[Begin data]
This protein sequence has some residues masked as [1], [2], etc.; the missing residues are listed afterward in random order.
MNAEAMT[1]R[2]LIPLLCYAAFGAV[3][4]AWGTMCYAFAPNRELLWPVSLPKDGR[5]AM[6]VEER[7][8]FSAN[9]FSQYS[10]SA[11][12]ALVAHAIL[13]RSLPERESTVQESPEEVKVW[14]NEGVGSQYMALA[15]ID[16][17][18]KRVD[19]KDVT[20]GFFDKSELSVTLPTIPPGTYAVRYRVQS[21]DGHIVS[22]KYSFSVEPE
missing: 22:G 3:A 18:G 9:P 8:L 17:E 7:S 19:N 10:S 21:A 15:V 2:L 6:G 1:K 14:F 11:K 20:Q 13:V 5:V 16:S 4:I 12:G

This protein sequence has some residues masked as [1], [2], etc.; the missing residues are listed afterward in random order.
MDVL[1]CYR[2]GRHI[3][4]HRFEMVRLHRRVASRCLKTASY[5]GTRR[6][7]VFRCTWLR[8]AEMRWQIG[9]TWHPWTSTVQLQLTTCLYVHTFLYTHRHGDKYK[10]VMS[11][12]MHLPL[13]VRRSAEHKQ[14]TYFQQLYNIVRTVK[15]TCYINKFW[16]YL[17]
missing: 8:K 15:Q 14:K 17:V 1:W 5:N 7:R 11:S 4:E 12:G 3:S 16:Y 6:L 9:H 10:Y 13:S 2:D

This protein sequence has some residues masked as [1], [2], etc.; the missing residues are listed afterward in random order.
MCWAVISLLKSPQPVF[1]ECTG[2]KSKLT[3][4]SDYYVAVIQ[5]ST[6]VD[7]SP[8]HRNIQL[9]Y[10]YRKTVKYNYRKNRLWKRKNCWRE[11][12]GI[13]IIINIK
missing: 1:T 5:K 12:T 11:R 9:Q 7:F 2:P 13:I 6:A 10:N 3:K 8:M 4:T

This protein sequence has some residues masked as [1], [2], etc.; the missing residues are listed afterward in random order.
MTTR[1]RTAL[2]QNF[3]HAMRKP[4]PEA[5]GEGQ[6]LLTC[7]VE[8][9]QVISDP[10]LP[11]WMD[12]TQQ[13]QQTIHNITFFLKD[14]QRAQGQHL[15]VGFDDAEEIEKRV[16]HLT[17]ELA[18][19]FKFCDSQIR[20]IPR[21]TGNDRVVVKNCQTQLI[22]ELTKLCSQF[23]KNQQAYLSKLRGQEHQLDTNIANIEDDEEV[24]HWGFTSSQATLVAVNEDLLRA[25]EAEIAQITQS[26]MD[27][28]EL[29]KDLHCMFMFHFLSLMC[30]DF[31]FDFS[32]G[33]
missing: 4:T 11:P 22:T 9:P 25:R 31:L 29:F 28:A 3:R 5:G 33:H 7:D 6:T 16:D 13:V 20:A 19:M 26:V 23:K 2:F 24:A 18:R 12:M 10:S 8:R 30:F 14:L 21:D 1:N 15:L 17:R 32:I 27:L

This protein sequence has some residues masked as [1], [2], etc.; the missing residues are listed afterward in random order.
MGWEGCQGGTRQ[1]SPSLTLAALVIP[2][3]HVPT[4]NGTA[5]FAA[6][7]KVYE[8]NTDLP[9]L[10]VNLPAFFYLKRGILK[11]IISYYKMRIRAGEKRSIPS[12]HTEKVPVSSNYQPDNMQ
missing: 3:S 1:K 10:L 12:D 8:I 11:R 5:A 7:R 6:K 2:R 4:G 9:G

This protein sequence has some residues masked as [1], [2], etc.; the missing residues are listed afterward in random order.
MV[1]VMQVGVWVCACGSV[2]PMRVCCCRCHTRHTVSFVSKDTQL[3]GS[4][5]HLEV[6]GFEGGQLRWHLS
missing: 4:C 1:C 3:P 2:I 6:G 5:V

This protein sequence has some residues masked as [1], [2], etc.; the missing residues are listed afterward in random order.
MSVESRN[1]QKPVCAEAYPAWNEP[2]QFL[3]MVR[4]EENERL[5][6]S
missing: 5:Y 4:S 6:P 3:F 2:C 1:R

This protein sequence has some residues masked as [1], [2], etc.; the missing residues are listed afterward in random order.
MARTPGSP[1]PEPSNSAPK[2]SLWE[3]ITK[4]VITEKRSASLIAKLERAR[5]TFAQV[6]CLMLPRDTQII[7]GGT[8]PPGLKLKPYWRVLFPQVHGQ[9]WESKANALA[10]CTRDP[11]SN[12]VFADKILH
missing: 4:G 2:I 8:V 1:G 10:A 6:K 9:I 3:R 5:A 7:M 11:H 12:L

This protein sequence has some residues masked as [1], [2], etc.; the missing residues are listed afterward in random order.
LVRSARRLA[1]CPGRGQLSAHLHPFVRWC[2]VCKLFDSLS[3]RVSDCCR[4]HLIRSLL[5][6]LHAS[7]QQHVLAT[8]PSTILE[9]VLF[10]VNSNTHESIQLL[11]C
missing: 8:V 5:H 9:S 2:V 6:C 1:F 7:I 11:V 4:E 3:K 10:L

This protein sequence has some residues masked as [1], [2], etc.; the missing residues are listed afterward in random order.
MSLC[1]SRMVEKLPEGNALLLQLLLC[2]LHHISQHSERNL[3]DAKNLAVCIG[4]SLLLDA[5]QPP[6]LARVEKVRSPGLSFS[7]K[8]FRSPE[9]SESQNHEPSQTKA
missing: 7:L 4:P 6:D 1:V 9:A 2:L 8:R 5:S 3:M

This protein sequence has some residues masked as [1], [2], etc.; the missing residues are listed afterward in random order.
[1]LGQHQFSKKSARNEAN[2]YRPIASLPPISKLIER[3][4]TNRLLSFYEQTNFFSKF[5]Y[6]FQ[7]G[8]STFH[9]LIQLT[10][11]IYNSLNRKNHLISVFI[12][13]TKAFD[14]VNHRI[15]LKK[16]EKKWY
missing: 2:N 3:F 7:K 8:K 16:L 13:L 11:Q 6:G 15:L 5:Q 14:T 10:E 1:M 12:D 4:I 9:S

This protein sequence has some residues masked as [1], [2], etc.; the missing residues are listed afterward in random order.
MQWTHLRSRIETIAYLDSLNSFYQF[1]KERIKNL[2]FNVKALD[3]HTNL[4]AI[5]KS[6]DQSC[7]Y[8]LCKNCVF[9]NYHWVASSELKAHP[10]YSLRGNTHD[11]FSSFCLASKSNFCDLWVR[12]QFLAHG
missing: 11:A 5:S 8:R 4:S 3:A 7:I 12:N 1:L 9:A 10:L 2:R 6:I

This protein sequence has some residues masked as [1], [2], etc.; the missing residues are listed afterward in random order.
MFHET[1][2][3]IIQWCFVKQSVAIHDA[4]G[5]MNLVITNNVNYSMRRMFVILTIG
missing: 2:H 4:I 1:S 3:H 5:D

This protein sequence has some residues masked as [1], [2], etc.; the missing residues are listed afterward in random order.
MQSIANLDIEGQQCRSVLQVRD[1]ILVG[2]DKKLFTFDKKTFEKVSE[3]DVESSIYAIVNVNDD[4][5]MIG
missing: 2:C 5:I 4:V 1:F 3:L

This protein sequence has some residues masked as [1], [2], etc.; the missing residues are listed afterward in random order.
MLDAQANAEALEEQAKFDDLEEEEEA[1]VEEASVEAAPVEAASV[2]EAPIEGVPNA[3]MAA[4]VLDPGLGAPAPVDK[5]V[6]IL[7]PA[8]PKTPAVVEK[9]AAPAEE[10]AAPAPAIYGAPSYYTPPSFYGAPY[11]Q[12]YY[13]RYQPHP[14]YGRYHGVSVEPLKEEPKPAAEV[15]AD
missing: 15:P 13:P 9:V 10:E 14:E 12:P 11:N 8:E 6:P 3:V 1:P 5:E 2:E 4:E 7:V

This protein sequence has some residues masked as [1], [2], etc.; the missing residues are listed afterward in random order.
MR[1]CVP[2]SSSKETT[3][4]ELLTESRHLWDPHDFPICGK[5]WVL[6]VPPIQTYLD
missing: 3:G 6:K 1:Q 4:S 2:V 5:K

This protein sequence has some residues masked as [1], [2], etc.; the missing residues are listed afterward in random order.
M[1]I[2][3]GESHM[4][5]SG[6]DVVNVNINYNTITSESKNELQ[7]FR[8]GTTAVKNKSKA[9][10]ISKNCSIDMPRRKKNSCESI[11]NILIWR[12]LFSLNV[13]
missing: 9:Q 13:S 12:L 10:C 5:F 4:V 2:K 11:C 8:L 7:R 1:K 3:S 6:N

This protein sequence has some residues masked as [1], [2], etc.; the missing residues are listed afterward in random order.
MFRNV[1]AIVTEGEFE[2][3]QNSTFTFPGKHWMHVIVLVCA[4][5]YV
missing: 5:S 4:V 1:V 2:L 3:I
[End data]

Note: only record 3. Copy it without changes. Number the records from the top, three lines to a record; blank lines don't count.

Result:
This protein sequence has some residues masked as [1], [2], etc.; the missing residues are listed afterward in random order.
MCWAVISLLKSPQPVF[1]ECTG[2]KSKLT[3][4]SDYYVAVIQ[5]ST[6]VD[7]SP[8]HRNIQL[9]Y[10]YRKTVKYNYRKNRLWKRKNCWRE[11][12]GI[13]IIINIK
missing: 1:T 5:K 12:T 11:R 9:Q 7:F 2:P 13:I 6:A 10:N 3:K 8:M 4:T